Adiposity, Insulin Resistance, and Bone Mass in Children and Adolescents

Joseph M. Kindler, Andrea J. Lobene, Kara A. Vogel, Berdine R. Martin, Linda D. McCabe, Munro Peacock, Stuart J. Warden, George P. McCabe, Connie M. Weaver

Research output: Contribution to journalArticle

1 Citation (Scopus)

Abstract

Context: Insulin resistance is an adverse health outcome that accompanies obesity. Fat mass is negatively associated with the bone mass after adjustment for confounders. Insulin resistance might be an intermediary in this relationship. Objective: To determine whether insulin resistance is an intermediary in the relationship between adiposity and bone mass in adolescents. Design: Cross-sectional secondary analysis of baseline data from a previous randomized trial. Setting: University research facility. Participants: A total of 240 adolescents (68% female), aged 7 to 15 years. Main Outcome Measures: Using dual energy x-ray absorptiometry, bone mineral content (BMC), areal bone mineral density, lean mass, and fat mass were measured. Skeletal sites of interest included the total body and lumbar spine (LS). Waist circumference was measured using an anthropometric tape measure. Insulin and glucose were measured in fasting sera, and the homeostasis model assessment of insulin resistance (HOMA-IR) was calculated. Path analysis was performed to determine whether the relationship between adiposity and bone was mediated through insulin resistance. Results: Fat mass (r = 0.467; P < 0.001) and waist circumference (r = 0.487; P < 0.001) correlated positively with HOMA-IR. Controlling for race, sex, maturation, lean mass, and height, fat mass, waist circumference, and HOMA-IR were negatively associated with LS BMC and total body areal bone mineral density (P < 0.05 for all). Additionally, path models for fat mass (95% CI, -5.893 to -0.956) and waist circumference (95% CI, -15.473 to -2.124) showed a negative relationship with LS BMC via HOMA-IR. Conclusions: These results support an intermediary role of insulin resistance in the relationship between adiposity and LS bone mass.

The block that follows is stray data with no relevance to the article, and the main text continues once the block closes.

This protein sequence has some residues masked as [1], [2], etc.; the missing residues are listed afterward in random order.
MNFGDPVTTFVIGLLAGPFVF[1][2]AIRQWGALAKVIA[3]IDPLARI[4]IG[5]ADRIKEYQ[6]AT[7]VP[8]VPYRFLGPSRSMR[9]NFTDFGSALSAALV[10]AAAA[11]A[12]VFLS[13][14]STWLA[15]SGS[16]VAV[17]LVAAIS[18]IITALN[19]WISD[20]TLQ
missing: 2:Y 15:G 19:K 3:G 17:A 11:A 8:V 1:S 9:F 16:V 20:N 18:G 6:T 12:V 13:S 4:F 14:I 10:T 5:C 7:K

Original languageEnglish (US)
Pages (from-to)892-899
Number of pages8
JournalThe Journal of clinical endocrinology and metabolism
Volume104
Issue number3
DOIs
StatePublished - Mar 1 2019

Fingerprint

Adiposity
Insulin Resistance
Bone
Insulin
Bone and Bones
Bone Density
Waist Circumference
Minerals
Fats
Spine
Homeostasis
Sexual Maturation
Fasting
Tapes
Obesity
Cross-Sectional Studies
X-Rays
Outcome Assessment (Health Care)
Health
Glucose

ASJC Scopus subject areas

  • Endocrinology, Diabetes and Metabolism
  • Biochemistry
  • Endocrinology
  • Clinical Biochemistry
  • Biochemistry, medical

Cite this

Kindler, J. M., Lobene, A. J., Vogel, K. A., Martin, B. R., McCabe, L. D., Peacock, M., ... Weaver, C. M. (2019). Adiposity, Insulin Resistance, and Bone Mass in Children and Adolescents. The Journal of clinical endocrinology and metabolism, 104(3), 892-899. https://doi.org/10.1210/jc.2018-00353

Adiposity, Insulin Resistance, and Bone Mass in Children and Adolescents. / Kindler, Joseph M.; Lobene, Andrea J.; Vogel, Kara A.; Martin, Berdine R.; McCabe, Linda D.; Peacock, Munro; Warden, Stuart J.; McCabe, George P.; Weaver, Connie M.

In: The Journal of clinical endocrinology and metabolism, Vol. 104, No. 3, 01.03.2019, p. 892-899.

Research output: Contribution to journalArticle

Kindler, JM, Lobene, AJ, Vogel, KA, Martin, BR, McCabe, LD, Peacock, M, Warden, SJ, McCabe, GP & Weaver, CM 2019, 'Adiposity, Insulin Resistance, and Bone Mass in Children and Adolescents', The Journal of clinical endocrinology and metabolism, vol. 104, no. 3, pp. 892-899. https://doi.org/10.1210/jc.2018-00353
Kindler, Joseph M. ; Lobene, Andrea J. ; Vogel, Kara A. ; Martin, Berdine R. ; McCabe, Linda D. ; Peacock, Munro ; Warden, Stuart J. ; McCabe, George P. ; Weaver, Connie M. / Adiposity, Insulin Resistance, and Bone Mass in Children and Adolescents. In: The Journal of clinical endocrinology and metabolism. 2019 ; Vol. 104, No. 3. pp. 892-899.